/ 15 November 2013

Basson’s lawyer speaks out against ‘armchair approach’

Basson's Lawyer Speaks Out Against 'armchair Approach'

Cardiologist Dr Wouter Basson had only just started his medical career when he was asked to be part of the apartheid government's secret chemical warfare programme, his lawyer said on Friday.

"He was someone who had joined the defence [force] after university," said Jaap Cilliers SC.

"He was about to study further in order to specialise when he was approached by the … then surgeon general to take over as project officer."

Cilliers was presenting his closing arguments at a six-year long misconduct hearing in Pretoria against Basson initiated by the Health Professions Council of South Africa (HPCSA).

Cilliers said it was important to not view the matter with an "armchair approach". South Africa was involved in very serious conflict where people, in and outside the country, died and others were injured daily.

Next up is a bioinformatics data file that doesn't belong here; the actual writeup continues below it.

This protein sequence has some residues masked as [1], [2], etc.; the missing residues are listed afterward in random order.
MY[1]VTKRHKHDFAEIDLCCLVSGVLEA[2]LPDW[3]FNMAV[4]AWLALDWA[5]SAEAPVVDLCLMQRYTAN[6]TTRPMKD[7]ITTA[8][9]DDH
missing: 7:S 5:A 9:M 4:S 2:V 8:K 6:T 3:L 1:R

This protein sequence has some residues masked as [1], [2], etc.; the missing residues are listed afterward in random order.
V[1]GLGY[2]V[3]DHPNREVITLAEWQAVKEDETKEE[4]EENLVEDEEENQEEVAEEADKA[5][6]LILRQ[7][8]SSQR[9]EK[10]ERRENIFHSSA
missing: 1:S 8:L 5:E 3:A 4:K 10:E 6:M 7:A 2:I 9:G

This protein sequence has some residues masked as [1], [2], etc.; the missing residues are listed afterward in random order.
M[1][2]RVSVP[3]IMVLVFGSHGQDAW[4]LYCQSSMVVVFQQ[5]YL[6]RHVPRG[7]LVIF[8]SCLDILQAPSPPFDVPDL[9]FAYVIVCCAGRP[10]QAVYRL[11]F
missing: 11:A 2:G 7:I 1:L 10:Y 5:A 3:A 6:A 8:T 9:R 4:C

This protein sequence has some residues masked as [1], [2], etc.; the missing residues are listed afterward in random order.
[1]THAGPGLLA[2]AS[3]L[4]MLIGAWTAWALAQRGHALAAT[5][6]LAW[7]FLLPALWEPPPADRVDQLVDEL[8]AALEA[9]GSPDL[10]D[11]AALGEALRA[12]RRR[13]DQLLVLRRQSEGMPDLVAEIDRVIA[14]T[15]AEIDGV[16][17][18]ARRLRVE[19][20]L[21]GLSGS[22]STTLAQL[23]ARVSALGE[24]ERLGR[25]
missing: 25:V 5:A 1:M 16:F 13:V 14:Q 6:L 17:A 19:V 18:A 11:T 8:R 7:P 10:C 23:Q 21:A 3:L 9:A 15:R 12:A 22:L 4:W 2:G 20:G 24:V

Committee chairperson Jannie Hugo said evidence showed Basson held a senior position when some of the decisions were taken.

Basson's involvement
"That is not a picture of a young doctor. It is a picture of a mature physician with years of experience," said Hugo.

Committee member Judge Frikkie Eloff said according to the evidence, Basson's alleged activities began in the 1980s and lasted until the 1990s.

Cilliers said Basson had already testified that he did not remember when some of the alleged transgressions happened, who the targets were, or who gave the orders.

The charges against Basson arise from his involvement in the apartheid government's chemical and biological warfare programme in the 1980s and early 1990s.

Basson is accused of acting unethically by being involved in the large-scale production of Mandrax, cocaine, and teargas, of weaponising teargas, and of supplying it to Angola's Unita rebel leader Jonas Savimbi.

Acting unethically
He is also accused of acting unethically by providing disorientating substances for cross-border kidnappings, and making cyanide capsules available for distribution to operatives for use in committing suicide.

In 2002, Basson was acquitted by the high court in Pretoria of criminal charges arising from his conduct. The HPCSA reviewed the judgment to establish if there were grounds to continue with an inquiry against him. – Sapa